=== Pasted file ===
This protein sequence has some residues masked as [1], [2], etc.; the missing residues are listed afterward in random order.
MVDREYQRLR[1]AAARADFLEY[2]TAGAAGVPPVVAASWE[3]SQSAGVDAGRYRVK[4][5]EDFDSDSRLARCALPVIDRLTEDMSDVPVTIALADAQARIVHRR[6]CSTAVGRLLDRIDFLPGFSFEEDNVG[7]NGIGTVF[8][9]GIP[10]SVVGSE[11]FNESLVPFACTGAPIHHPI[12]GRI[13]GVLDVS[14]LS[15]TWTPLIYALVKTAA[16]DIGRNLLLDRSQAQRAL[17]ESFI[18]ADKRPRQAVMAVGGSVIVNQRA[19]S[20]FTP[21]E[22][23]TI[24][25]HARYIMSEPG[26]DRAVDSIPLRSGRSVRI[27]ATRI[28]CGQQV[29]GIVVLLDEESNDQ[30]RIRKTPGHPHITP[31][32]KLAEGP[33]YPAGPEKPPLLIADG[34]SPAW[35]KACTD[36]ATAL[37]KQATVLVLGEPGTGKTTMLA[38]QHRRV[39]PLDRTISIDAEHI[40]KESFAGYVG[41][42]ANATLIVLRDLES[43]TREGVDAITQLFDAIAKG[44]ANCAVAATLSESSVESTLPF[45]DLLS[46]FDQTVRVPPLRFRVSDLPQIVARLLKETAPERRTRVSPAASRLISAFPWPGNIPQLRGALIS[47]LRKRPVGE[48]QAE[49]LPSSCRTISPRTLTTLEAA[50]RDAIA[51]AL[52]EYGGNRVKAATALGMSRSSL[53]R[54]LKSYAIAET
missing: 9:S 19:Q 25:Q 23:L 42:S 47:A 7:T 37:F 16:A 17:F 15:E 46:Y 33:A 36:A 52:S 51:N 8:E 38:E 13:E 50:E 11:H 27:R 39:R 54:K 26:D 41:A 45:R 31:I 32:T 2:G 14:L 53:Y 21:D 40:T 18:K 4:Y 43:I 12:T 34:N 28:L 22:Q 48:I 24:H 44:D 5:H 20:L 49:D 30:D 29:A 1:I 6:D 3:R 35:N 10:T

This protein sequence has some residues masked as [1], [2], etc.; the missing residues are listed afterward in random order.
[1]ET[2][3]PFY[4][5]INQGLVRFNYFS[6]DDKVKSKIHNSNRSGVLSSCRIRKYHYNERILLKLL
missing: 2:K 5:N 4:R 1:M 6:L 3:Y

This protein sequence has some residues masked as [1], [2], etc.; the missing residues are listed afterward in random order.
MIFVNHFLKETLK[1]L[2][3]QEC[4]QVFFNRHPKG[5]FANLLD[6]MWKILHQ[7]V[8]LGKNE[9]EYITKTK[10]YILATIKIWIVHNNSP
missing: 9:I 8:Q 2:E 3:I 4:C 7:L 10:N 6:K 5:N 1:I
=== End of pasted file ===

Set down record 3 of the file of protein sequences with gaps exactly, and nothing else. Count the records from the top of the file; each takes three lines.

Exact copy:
This protein sequence has some residues masked as [1], [2], etc.; the missing residues are listed afterward in random order.
MIFVNHFLKETLK[1]L[2][3]QEC[4]QVFFNRHPKG[5]FANLLD[6]MWKILHQ[7]V[8]LGKNE[9]EYITKTK[10]YILATIKIWIVHNNSP
missing: 9:I 8:Q 2:E 3:I 4:C 7:L 10:N 6:K 5:N 1:I